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      Calverley withdrew and repeated the order to a domestic.

      No one thought or spoke or wrote of anything else.[Pg 181] If at meetings Reuben tried to introduce Protection or the Franchise, he was silenced even by his own party. The Scott's Float toll-gate became as important as the Sluice or the Brede River or the Landgate Clock had been in other elections, and nothing, no matter of what national importance, could stand against it."What!" exclaimed the monk"the smith was indeed told that treachery had betrayed him into the baron's power; but is he chained to the spotthat for three long years he should bear the oppressor's rod?"

      "These are bold demands, Wat Tyler," returned Richard, his cheek glowing with indignation, "and more, by my faith, than we shall listen to.""He's down enough now, surelye! I saw him only yesterday by the Glotten meadows, and there was a look in his eye as I'll never forget."

      The worst of that toll-gate was that the Conservatives could never explain it away. They printed posters, they printed handbills, they attempted verse, they made speeches, they protested their disinterestedness, they even tried to represent the abomination as a philanthropic concern, but all their efforts failed. They quickly began to lose ground. It was the Conservative instead of the Liberal meetings that were broken up in disorder. Colonel MacDonald was howled down, and Reuben came home every evening his clothes spattered with rotten eggs.

      "Nay, Isabella," said the pale interesting lady of Sir Robert Knowles, "it is not strange that my Lord de Boteler should know the faces of those who were born on his land; and this young woman's skill could not fail to have procured her notice. But the handiness of her fingers has not made her vain. You know I am fond of reading faces, and I would answer that she is as modest and good as she is fair."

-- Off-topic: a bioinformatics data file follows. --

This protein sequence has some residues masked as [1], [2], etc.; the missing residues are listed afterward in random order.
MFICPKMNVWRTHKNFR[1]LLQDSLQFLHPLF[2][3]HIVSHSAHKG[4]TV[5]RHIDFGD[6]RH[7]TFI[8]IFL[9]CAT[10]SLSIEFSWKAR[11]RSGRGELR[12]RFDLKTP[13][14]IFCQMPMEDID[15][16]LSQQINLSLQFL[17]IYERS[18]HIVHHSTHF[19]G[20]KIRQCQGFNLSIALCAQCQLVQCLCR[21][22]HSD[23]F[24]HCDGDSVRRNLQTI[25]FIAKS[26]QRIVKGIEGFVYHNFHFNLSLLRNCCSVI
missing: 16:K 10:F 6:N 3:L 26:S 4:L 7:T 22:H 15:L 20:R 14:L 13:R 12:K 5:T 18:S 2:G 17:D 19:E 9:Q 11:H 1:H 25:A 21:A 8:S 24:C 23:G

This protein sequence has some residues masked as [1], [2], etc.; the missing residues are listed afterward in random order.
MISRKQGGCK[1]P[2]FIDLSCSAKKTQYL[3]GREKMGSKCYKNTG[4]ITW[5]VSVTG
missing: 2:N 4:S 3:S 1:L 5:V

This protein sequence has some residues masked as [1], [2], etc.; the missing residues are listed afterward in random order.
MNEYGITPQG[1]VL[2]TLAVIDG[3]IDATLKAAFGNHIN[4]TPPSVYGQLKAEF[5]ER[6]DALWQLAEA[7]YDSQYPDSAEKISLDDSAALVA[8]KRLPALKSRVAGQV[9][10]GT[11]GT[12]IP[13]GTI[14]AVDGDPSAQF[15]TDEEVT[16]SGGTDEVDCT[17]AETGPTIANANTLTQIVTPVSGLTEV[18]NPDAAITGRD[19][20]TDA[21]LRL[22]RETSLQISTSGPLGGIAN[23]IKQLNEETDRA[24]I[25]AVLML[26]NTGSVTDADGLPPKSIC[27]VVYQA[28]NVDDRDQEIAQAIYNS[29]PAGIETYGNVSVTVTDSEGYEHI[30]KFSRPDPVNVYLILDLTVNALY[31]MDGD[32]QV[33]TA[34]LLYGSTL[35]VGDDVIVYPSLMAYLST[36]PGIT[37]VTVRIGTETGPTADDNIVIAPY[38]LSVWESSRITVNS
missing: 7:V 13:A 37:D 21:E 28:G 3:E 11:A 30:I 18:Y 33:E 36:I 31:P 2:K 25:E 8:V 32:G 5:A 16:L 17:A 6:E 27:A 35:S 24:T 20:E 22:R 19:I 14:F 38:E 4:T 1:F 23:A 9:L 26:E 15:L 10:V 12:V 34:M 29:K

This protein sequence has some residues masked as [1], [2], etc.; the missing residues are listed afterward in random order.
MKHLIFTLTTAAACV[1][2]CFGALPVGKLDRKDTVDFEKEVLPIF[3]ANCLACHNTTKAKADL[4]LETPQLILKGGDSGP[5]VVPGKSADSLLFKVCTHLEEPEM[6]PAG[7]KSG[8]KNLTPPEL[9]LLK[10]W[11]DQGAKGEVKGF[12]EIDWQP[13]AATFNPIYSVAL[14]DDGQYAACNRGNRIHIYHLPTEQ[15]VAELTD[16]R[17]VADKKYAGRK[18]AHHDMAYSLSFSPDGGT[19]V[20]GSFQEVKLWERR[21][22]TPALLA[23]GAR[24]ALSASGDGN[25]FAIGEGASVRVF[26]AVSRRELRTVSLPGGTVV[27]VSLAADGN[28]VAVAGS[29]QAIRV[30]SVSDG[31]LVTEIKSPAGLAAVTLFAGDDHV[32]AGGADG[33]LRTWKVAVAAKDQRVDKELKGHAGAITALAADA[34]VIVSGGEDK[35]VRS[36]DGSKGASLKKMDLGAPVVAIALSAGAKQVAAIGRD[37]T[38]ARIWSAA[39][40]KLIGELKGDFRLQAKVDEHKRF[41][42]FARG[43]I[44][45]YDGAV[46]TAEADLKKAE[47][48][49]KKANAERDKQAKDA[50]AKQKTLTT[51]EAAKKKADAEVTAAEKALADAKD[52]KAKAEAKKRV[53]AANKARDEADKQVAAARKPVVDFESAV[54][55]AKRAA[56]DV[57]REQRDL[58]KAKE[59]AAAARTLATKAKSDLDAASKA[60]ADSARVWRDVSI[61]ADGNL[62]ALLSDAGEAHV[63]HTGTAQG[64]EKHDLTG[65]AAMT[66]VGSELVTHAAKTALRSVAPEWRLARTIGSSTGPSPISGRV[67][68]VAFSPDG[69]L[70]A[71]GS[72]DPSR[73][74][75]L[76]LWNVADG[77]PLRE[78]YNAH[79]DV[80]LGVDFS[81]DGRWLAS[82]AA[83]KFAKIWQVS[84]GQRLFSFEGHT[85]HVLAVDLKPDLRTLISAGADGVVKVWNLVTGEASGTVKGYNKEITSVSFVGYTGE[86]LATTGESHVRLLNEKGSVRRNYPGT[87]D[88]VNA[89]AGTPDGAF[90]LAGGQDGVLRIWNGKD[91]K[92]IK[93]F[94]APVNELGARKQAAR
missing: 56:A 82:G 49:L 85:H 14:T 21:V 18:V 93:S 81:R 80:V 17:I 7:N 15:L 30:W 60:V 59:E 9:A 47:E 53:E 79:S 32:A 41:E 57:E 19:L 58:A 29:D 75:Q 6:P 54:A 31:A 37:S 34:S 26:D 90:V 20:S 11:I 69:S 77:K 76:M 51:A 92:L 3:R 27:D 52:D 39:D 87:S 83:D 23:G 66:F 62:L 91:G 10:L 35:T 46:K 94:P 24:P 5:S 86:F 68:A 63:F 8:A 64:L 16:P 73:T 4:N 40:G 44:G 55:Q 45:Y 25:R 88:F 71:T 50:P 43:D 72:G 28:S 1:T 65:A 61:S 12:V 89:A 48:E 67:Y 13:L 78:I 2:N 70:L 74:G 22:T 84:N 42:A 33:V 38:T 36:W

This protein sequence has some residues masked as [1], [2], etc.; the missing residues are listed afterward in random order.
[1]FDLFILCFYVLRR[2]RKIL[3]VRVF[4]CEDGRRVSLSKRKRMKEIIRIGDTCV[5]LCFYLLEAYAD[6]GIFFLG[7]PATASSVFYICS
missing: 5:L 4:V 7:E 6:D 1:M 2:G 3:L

Her voice came anxiously, timidly like a child's. He dropped her hand from his arm.


      He had seen Tilly at intervals through the years, but as he had never allowed himself to give her more than a withering glance, he had not a very definite idea of her. She was now nearly fifty-five, and more than inclined to stoutnessindeed, her comfortable figure was almost ludicrous compared with her haggard, anxious face, scored with lines and patched with shadows. Her grey hair was thin, and straggled on her forehead, her eyes had lost their brightness; yet there was nothing wild or terrible about her face, it was just domesticity in desperation.Reuben had learnt his first lesson from experience. Quietly but decidedly he altered his conduct. He no longer made the slightest appeal to his family's enterprise or ambition, he no longer interrupted his chidings with those pathetic calls to their enthusiasm which had mystified or irritated them in times past. On the other hand he was twice as hard, twice as fierce, twice as ruthless and masterful as he had ever been.